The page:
The house had many tenants over the years. Thomas Bowdler , was its most notable resident. He was an English doctor of medicine, philanthropist, and man of letters. He lived here in 1818, whilst he was carefully deleting all the unsuitable parts from the plays of Shakespeare ‘which cannot with propriety be read aloud in a family’ to make them suitable for women and children to read:- this was his “The Family Shakespeare”. He died in 1825 at the age of 70 and was buried in nearby Oystermouth.  He left money to the poor of Swansea and his home parish of Box, in Somerset. Although the bulk of his large library was donated to the University of Wales, Lampeter, the remainder of his library and print collection were put up for sale along with his furniture.

The house was subject to a series of misfortune, not least of which was being struck by lightning during an autumn thunderstorm of 1831 and being bombed during the Second World War. Relations with the local community weren’t always easy – different tenants prosecuted local children for minor “crimes” on a more than one occasion. Once for a 12-year-old was prosecuted for “scrumping” (pinching apples) and a 14-year old for picking flowers. In 1873 a public right of way through the near-by Rhyddings Fields were closed off and this provoked an anonymous letter from the fictional  “Twm Sion Catti” (a Welsh version of Robin Hood) demanding to know who had done this. A later tenant, the Dutch South African farmer Richard White Beor, became a Justice of the Peace and no doubt helped keep law and order in this rural area.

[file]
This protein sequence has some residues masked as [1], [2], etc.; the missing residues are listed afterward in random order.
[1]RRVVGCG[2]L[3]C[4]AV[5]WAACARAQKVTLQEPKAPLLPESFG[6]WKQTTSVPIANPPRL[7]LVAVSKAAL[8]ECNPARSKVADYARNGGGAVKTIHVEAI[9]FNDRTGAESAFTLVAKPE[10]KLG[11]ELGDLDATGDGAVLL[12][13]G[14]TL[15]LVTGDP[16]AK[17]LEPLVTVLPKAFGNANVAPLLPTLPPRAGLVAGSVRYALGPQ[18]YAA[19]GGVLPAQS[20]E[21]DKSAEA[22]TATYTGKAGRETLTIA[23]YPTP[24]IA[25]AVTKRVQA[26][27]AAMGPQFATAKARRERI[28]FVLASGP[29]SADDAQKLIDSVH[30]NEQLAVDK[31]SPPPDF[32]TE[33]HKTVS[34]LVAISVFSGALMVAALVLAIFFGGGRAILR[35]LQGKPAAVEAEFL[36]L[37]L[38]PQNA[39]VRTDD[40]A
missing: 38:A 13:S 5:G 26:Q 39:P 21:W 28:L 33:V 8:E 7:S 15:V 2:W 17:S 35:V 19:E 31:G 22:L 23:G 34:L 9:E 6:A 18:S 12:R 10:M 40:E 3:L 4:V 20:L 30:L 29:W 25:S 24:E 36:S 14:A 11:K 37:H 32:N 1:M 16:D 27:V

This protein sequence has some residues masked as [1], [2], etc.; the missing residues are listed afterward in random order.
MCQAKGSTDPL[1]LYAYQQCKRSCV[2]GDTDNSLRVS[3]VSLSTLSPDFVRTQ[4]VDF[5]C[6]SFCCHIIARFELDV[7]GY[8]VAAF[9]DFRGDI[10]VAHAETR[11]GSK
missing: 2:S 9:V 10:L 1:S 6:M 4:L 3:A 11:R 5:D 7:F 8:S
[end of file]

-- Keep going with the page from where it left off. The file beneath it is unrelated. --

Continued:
The last decade of the 19th century saw the start of the terraces being built. In the 1880s Swansea was growing rapidly. Middle-class suburbs were spreading west. St Helen’s Avenue and King Edward’s Road had been built and houses were starting to climb up Rhyddings Park Road and Finsbury Terrace. By the start of the First World War, the farmland and the orchard was a dim and distant memory.

 

Map of Brynmill
Brynmill, Swansea

 

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The Rhyddings, Brynmill, Swansea.

 

 

The Rhyddings
“The Rhyddings” 33x 41 cm

 

The magnificent red brick building at the end of our road used to be called the Rhyddings Hotel but in recent years has recently rebranded itself as “The Rhyddings at Swansea”. I have always admired it’s generously arched windows which look out north and west from the bar and the lounge bar.

Local legend has it that it used to be a coaching house. Presumably, the current building was constructed in the late Victorian period, as it is built from similar red brick to that of the Brynmill Junior School which was built in 1986.